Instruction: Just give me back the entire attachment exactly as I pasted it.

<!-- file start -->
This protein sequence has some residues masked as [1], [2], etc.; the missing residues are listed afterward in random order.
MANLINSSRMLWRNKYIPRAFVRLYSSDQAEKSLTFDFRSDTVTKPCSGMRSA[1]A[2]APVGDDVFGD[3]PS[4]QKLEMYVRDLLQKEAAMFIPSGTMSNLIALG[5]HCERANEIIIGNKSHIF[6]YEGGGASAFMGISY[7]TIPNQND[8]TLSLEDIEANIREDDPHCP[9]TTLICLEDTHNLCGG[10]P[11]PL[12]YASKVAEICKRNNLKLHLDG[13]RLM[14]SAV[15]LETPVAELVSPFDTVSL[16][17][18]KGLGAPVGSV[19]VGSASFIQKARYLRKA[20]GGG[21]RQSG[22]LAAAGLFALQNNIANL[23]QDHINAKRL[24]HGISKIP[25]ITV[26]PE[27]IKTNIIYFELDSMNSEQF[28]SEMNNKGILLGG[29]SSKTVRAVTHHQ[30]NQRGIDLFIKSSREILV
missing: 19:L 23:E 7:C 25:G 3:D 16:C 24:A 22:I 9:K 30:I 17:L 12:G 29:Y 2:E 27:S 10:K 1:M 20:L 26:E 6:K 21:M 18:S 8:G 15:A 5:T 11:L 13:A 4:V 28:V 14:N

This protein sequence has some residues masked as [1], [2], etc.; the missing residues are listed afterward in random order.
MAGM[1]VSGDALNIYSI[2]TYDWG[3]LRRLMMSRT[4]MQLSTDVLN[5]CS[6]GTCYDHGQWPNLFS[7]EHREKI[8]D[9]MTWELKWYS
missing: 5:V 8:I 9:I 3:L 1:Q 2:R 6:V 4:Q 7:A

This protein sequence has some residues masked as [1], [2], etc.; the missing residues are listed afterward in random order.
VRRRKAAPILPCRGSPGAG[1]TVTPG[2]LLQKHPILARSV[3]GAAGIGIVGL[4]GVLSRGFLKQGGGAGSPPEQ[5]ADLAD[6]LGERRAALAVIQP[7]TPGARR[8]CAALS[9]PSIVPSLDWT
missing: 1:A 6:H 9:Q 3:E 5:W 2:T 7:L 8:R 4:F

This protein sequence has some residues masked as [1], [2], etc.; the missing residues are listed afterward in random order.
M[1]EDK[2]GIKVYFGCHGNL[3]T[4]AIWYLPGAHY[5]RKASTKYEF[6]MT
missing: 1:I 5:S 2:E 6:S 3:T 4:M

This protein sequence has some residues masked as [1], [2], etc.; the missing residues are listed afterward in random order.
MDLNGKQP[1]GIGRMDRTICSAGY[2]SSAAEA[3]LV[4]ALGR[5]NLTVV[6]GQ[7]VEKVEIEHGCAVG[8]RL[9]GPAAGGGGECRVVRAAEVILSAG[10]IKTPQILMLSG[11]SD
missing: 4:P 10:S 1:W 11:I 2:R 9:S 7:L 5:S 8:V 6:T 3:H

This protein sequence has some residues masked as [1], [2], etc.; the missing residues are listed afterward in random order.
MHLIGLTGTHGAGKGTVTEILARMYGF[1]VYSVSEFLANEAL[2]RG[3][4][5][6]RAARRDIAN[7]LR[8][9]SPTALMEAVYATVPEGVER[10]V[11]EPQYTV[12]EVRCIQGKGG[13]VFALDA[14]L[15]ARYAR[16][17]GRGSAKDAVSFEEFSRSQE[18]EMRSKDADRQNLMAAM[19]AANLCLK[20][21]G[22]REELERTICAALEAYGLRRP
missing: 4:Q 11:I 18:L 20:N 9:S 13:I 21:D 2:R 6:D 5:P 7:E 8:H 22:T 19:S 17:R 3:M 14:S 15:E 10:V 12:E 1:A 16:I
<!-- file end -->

This protein sequence has some residues masked as [1], [2], etc.; the missing residues are listed afterward in random order.
MANLINSSRMLWRNKYIPRAFVRLYSSDQAEKSLTFDFRSDTVTKPCSGMRSA[1]A[2]APVGDDVFGD[3]PS[4]QKLEMYVRDLLQKEAAMFIPSGTMSNLIALG[5]HCERANEIIIGNKSHIF[6]YEGGGASAFMGISY[7]TIPNQND[8]TLSLEDIEANIREDDPHCP[9]TTLICLEDTHNLCGG[10]P[11]PL[12]YASKVAEICKRNNLKLHLDG[13]RLM[14]SAV[15]LETPVAELVSPFDTVSL[16][17][18]KGLGAPVGSV[19]VGSASFIQKARYLRKA[20]GGG[21]RQSG[22]LAAAGLFALQNNIANL[23]QDHINAKRL[24]HGISKIP[25]ITV[26]PE[27]IKTNIIYFELDSMNSEQF[28]SEMNNKGILLGG[29]SSKTVRAVTHHQ[30]NQRGIDLFIKSSREILV
missing: 19:L 23:E 7:C 25:G 3:D 16:C 24:A 22:I 9:K 30:I 17:L 12:G 29:Y 2:E 27:S 10:K 1:M 20:L 26:E 6:K 21:M 18:S 8:G 15:A 5:T 11:L 13:A 4:V 28:V 14:N

This protein sequence has some residues masked as [1], [2], etc.; the missing residues are listed afterward in random order.
MAGM[1]VSGDALNIYSI[2]TYDWG[3]LRRLMMSRT[4]MQLSTDVLN[5]CS[6]GTCYDHGQWPNLFS[7]EHREKI[8]D[9]MTWELKWYS
missing: 5:V 8:I 9:I 3:L 1:Q 2:R 6:V 4:Q 7:A

This protein sequence has some residues masked as [1], [2], etc.; the missing residues are listed afterward in random order.
VRRRKAAPILPCRGSPGAG[1]TVTPG[2]LLQKHPILARSV[3]GAAGIGIVGL[4]GVLSRGFLKQGGGAGSPPEQ[5]ADLAD[6]LGERRAALAVIQP[7]TPGARR[8]CAALS[9]PSIVPSLDWT
missing: 1:A 6:H 9:Q 3:E 5:W 2:T 7:L 8:R 4:F

This protein sequence has some residues masked as [1], [2], etc.; the missing residues are listed afterward in random order.
M[1]EDK[2]GIKVYFGCHGNL[3]T[4]AIWYLPGAHY[5]RKASTKYEF[6]MT
missing: 1:I 5:S 2:E 6:S 3:T 4:M

This protein sequence has some residues masked as [1], [2], etc.; the missing residues are listed afterward in random order.
MDLNGKQP[1]GIGRMDRTICSAGY[2]SSAAEA[3]LV[4]ALGR[5]NLTVV[6]GQ[7]VEKVEIEHGCAVG[8]RL[9]GPAAGGGGECRVVRAAEVILSAG[10]IKTPQILMLSG[11]SD
missing: 4:P 10:S 1:W 11:I 2:R 9:S 7:L 5:S 8:V 6:T 3:H

This protein sequence has some residues masked as [1], [2], etc.; the missing residues are listed afterward in random order.
MHLIGLTGTHGAGKGTVTEILARMYGF[1]VYSVSEFLANEAL[2]RG[3][4][5][6]RAARRDIAN[7]LR[8][9]SPTALMEAVYATVPEGVER[10]V[11]EPQYTV[12]EVRCIQGKGG[13]VFALDA[14]L[15]ARYAR[16][17]GRGSAKDAVSFEEFSRSQE[18]EMRSKDADRQNLMAAM[19]AANLCLK[20][21]G[22]REELERTICAALEAYGLRRP
missing: 4:Q 11:I 18:L 20:N 9:S 13:I 21:D 2:R 6:D 5:P 7:E 8:H 22:T 19:S 17:R 3:M 14:S 15:E 10:V 12:E 1:A 16:I